An innovative exhibition that ups the ante on the big summer group show format, the Armory Show and Tell invites artists not to be in the show but to be the show themselves. Over the course of July and August, individual artists have been coming to the armory and welcoming the first 20 people through the door on any given day to witness and/or participate in one-hour performances and/or workshops speaking to the nature of their art. A total of 35 artists, including Tracy Nakayama, Ruby Osorio, Gina Osterloh, Shirley Tse, Matt Wardell, Alice Könitz and Edgar Arceneaux, have been taking part; David Earle designed an expanding system for exhibiting the results. The workshops ended Aug. 31 but the exhibition will continue to grow, culminating in a closing party Sept. 21 that also features a live petting zoo and a presentation by artist/scholar Micol Hebron on the nature of the “cute” aesthetic and its unsettling applications in our social and sexual discourse. But first, the final week of participatory sessions starts Aug. 28 with Stephanie Allespach's Tainted Love: Totem, a collaborative sculptural project examining our shared tech fetish. Later in the week, Hugo Hopping's The Rich Legacy of an Elegant Problem examines the risks inherent in the creative process, with a performance dramatizing the impossible choices artists make at every creative turn. The last is with Olga Koumoundouros, who will enact one-on-one interviews and collaborative drawings with audience members examining private aspirations for their home and future lives. Armory Center for the Arts, 145 N. Raymond Ave., Pasadena; closing party Sat., Sept. 21, 7-9 p.m.; free. (626) 792-5101,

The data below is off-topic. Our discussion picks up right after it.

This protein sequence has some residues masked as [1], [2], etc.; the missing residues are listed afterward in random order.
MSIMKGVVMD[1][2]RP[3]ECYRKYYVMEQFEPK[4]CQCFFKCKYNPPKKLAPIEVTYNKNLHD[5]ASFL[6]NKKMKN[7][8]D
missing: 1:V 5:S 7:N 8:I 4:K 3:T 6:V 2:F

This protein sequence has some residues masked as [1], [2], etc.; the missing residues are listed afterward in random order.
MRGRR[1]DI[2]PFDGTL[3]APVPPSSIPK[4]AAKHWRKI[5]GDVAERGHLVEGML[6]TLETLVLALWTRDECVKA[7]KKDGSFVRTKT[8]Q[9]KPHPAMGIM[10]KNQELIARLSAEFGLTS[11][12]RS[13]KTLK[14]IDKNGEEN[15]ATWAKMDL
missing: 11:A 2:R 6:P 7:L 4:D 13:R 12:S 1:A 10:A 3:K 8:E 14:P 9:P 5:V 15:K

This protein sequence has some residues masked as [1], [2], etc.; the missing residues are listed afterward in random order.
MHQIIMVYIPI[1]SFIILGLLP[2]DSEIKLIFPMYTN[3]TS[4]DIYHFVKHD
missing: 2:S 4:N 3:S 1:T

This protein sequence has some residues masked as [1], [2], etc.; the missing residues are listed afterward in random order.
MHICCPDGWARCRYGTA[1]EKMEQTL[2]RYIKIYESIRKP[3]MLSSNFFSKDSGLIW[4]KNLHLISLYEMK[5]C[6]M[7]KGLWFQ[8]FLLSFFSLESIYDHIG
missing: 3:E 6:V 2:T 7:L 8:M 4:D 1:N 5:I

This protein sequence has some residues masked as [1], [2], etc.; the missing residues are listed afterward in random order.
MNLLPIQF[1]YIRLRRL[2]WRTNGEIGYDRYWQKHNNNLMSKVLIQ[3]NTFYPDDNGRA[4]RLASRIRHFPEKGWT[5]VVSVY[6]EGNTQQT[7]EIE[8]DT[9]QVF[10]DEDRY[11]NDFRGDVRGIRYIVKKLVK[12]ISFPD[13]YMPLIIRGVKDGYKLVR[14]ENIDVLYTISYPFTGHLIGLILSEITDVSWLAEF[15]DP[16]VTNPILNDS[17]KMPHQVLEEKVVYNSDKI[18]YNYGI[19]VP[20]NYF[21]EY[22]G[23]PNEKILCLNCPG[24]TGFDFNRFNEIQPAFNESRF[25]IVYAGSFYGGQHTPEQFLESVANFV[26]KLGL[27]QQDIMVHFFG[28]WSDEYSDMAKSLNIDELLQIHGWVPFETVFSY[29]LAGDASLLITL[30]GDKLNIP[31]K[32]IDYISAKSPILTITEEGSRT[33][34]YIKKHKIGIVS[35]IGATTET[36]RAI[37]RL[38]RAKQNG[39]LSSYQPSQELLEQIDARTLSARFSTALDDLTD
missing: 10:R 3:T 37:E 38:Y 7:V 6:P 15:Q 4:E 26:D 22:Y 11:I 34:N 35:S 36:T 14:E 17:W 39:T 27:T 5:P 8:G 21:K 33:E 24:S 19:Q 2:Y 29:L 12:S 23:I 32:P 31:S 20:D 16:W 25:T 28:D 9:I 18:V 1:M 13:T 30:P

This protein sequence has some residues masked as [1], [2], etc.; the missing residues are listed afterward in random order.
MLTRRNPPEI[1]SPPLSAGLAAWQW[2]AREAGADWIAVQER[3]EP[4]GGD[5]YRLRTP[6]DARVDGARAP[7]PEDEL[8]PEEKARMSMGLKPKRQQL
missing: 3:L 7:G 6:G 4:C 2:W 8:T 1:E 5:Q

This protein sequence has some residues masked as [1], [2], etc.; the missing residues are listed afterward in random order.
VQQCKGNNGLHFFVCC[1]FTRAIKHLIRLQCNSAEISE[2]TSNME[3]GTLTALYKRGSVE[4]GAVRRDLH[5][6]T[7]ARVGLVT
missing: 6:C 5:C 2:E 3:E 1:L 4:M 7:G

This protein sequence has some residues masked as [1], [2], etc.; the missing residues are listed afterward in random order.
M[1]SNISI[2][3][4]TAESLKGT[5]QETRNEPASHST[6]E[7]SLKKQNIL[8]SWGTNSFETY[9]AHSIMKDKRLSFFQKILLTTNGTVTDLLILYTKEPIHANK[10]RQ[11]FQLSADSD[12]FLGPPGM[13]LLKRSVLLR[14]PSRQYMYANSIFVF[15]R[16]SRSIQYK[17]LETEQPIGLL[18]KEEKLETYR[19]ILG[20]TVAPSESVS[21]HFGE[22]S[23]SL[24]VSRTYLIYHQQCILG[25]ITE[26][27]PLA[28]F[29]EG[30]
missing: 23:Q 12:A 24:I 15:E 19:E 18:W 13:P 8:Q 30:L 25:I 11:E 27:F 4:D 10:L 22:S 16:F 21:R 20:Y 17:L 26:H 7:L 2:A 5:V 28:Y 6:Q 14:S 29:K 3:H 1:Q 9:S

Tuesdays-Sundays. Starts: Aug. 28. Continues through Sept. 21, 2013

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